Functional Magnetic Resonance Imaging Signatures of Pavlovian and Instrumental Valuation Systems during a Modified Orthogonalized Go/No-go Task.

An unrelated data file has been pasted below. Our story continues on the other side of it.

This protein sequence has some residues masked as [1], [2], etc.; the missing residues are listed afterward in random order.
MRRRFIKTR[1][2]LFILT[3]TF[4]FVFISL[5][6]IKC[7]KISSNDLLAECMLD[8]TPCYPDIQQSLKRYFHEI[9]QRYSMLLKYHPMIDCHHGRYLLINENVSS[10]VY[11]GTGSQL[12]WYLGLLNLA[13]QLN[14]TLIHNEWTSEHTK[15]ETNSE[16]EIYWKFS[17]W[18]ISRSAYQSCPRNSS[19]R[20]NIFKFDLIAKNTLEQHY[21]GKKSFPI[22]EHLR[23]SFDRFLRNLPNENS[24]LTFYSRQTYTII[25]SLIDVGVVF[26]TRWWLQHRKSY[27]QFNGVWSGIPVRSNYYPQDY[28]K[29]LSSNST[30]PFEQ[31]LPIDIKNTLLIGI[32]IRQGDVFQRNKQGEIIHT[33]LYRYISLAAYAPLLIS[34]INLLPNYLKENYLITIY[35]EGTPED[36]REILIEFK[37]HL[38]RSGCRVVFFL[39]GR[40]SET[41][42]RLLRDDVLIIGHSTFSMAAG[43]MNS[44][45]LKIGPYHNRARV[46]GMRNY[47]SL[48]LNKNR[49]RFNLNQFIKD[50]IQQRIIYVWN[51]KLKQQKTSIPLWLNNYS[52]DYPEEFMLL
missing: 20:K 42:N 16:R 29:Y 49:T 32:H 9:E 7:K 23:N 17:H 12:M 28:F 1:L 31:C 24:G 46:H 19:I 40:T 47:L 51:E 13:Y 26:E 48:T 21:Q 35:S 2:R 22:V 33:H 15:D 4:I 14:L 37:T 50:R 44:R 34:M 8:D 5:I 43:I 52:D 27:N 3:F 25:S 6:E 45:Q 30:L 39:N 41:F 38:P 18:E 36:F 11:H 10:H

Motivational (i.e., Pavlovian) values interfere with instrumental responding and can lead to suboptimal decision-making. In humans, task-based neuroimaging studies have only recently started illuminating the functional neuroanatomy of Pavlovian biasing of instrumental control. To provide a mechanistic understanding of the neural dynamics underlying the Pavlovian and instrumental valuation systems, analysis of neuroimaging data has been informed by computational modeling of conditioned behavior. Nonetheless, because of collinearities in Pavlovian and instrumental predictions, previous research failed to tease out hemodynamic activity that is parametrically and dynamically modulated by coexistent Pavlovian and instrumental value expectations. Moreover, neural correlates of Pavlovian to instrumental transfer effects have so far only been identified in extinction (i.e., in the absence of learning). In this study, we devised a modified version of the orthogonalized go/no-go paradigm, which introduced Pavlovian-only catch trials to better disambiguate trial-by-trial Pavlovian and instrumental predictions in both sexes. We found that hemodynamic activity in the ventromedial pFC covaried uniquely with the model-derived Pavlovian value expectations. Notably, modulation of neural activity encoding for instrumental predictions in the supplementary motor cortex was linked to successful action selection in conflict conditions. Furthermore, hemodynamic activity in regions pertaining to the limbic system and medial pFC was correlated with synergistic Pavlovian and instrumental predictions and improved conditioned behavior during congruent trials. Altogether, our results provide new insights into the functional neuroanatomy of decision-making and corroborate the validity of our variant of the orthogonalized go/no-go task as a behavioral assay of the Pavlovian and instrumental valuation systems.